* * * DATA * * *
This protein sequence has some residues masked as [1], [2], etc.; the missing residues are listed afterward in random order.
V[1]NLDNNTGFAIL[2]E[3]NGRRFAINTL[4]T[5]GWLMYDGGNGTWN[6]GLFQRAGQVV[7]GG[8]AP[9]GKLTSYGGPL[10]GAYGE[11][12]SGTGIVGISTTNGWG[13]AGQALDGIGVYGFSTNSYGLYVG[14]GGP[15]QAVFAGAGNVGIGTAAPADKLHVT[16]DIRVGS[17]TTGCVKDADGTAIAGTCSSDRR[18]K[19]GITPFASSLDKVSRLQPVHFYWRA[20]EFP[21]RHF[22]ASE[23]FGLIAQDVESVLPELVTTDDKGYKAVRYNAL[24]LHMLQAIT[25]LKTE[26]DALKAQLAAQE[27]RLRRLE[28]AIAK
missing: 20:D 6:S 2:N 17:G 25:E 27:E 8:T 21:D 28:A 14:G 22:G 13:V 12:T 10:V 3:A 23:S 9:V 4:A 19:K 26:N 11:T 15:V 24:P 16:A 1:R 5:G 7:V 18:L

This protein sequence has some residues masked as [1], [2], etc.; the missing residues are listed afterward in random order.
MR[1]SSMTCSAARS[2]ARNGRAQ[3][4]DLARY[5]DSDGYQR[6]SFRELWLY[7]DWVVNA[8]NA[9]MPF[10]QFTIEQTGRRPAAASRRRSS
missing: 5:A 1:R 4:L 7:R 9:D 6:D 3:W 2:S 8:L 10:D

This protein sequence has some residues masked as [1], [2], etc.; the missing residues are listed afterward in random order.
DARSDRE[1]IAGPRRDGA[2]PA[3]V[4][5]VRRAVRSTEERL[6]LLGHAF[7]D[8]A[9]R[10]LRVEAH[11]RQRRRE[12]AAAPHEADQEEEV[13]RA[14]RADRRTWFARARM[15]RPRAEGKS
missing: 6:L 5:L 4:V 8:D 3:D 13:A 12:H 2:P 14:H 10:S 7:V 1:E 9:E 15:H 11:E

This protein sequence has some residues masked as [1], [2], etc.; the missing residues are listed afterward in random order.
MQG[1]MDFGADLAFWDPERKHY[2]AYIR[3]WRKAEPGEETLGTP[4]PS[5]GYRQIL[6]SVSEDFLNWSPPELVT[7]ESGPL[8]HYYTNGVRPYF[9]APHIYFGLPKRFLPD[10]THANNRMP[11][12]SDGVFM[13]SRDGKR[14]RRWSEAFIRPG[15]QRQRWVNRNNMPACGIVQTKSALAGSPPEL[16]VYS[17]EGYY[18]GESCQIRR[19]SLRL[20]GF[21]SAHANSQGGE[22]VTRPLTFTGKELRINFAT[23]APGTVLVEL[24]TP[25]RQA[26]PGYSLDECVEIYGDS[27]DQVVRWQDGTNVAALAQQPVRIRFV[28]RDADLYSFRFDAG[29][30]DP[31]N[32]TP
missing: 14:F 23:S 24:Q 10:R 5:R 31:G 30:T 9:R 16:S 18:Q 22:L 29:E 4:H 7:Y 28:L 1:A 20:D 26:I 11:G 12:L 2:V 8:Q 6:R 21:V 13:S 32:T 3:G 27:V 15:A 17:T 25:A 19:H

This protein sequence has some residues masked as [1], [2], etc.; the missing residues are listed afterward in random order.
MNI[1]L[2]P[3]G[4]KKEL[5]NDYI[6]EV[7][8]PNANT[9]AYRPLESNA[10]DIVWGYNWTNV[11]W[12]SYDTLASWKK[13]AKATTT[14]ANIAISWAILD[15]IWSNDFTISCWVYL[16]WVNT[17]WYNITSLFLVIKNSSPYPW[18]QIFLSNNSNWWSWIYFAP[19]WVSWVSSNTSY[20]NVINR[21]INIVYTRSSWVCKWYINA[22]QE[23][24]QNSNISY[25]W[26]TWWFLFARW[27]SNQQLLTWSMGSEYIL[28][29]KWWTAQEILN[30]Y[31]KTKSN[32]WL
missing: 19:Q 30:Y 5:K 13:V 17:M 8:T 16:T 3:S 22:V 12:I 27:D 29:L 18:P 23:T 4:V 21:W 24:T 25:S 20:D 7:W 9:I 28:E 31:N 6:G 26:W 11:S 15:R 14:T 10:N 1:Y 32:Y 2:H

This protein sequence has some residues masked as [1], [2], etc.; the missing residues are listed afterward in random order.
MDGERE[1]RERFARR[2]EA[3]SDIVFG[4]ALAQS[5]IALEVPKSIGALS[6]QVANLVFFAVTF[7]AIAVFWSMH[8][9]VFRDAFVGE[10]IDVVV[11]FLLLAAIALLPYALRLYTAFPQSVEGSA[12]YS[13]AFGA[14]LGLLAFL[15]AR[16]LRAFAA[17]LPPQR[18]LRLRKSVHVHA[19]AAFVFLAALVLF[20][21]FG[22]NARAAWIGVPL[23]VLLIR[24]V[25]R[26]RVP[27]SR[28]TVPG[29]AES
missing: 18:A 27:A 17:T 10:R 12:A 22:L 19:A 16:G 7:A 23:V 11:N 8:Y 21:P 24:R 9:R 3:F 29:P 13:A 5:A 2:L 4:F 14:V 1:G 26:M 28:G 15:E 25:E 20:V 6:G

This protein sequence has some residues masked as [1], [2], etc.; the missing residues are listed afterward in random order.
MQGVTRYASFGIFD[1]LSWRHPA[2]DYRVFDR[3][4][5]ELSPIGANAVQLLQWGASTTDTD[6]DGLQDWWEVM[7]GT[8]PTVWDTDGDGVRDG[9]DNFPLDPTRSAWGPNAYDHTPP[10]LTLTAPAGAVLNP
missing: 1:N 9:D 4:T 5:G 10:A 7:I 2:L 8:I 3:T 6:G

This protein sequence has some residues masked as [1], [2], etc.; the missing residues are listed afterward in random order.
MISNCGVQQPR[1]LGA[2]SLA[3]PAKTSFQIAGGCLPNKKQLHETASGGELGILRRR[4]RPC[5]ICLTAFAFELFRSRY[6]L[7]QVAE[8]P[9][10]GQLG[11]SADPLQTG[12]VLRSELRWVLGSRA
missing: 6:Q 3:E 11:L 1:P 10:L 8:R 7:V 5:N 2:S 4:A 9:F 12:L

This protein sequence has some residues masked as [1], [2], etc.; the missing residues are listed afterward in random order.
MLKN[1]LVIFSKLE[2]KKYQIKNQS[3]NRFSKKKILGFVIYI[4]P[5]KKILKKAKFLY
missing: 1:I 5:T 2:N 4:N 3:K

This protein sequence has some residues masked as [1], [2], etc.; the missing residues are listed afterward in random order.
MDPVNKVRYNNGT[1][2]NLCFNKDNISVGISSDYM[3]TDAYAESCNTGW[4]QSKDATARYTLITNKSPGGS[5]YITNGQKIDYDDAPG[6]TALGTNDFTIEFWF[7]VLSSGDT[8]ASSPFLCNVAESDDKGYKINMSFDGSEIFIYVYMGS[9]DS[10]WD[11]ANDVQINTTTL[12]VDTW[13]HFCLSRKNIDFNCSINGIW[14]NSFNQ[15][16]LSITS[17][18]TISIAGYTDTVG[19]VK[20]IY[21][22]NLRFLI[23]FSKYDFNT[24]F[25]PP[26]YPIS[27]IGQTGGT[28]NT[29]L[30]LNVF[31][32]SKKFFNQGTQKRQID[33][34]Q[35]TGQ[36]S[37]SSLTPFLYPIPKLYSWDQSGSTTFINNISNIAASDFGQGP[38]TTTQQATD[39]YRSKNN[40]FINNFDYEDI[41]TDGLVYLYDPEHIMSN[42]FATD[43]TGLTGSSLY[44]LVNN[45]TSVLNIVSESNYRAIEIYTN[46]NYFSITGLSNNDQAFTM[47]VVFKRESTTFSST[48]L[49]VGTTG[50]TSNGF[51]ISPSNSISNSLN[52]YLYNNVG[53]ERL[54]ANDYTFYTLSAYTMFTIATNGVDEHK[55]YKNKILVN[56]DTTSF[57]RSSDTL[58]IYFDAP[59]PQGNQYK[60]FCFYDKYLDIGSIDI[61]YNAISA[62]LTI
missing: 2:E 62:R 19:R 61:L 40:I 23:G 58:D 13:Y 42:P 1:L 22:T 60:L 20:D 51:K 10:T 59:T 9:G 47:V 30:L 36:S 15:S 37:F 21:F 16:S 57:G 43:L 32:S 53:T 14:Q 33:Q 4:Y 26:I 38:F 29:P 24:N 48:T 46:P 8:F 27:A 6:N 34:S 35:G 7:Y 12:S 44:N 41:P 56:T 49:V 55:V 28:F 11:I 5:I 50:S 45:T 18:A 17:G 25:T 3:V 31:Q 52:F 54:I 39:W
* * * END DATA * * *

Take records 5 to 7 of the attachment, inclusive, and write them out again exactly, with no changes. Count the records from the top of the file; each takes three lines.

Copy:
This protein sequence has some residues masked as [1], [2], etc.; the missing residues are listed afterward in random order.
MNI[1]L[2]P[3]G[4]KKEL[5]NDYI[6]EV[7][8]PNANT[9]AYRPLESNA[10]DIVWGYNWTNV[11]W[12]SYDTLASWKK[13]AKATTT[14]ANIAISWAILD[15]IWSNDFTISCWVYL[16]WVNT[17]WYNITSLFLVIKNSSPYPW[18]QIFLSNNSNWWSWIYFAP[19]WVSWVSSNTSY[20]NVINR[21]INIVYTRSSWVCKWYINA[22]QE[23][24]QNSNISY[25]W[26]TWWFLFARW[27]SNQQLLTWSMGSEYIL[28][29]KWWTAQEILN[30]Y[31]KTKSN[32]WL
missing: 19:Q 30:Y 5:K 13:V 17:M 8:T 16:T 3:S 22:V 12:I 27:D 29:L 18:P 23:T 4:V 21:W 24:T 25:S 20:D 7:W 9:I 28:E 31:N 6:G 26:W 11:S 15:R 14:T 10:N 1:Y 32:Y 2:H

This protein sequence has some residues masked as [1], [2], etc.; the missing residues are listed afterward in random order.
MDGERE[1]RERFARR[2]EA[3]SDIVFG[4]ALAQS[5]IALEVPKSIGALS[6]QVANLVFFAVTF[7]AIAVFWSMH[8][9]VFRDAFVGE[10]IDVVV[11]FLLLAAIALLPYALRLYTAFPQSVEGSA[12]YS[13]AFGA[14]LGLLAFL[15]AR[16]LRAFAA[17]LPPQR[18]LRLRKSVHVHA[19]AAFVFLAALVLF[20][21]FG[22]NARAAWIGVPL[23]VLLIR[24]V[25]R[26]RVP[27]SR[28]TVPG[29]AES
missing: 18:A 27:A 17:T 10:R 12:A 22:L 19:A 16:G 7:A 23:V 11:N 8:Y 21:P 24:R 9:R 3:F 29:P 13:A 5:A 2:L 4:F 14:V 1:G 26:M 28:G 15:E 25:E 20:V 6:G

This protein sequence has some residues masked as [1], [2], etc.; the missing residues are listed afterward in random order.
MQGVTRYASFGIFD[1]LSWRHPA[2]DYRVFDR[3][4][5]ELSPIGANAVQLLQWGASTTDTD[6]DGLQDWWEVM[7]GT[8]PTVWDTDGDGVRDG[9]DNFPLDPTRSAWGPNAYDHTPP[10]LTLTAPAGAVLNP
missing: 1:N 9:D 4:T 5:G 10:A 7:I 2:L 8:I 3:T 6:G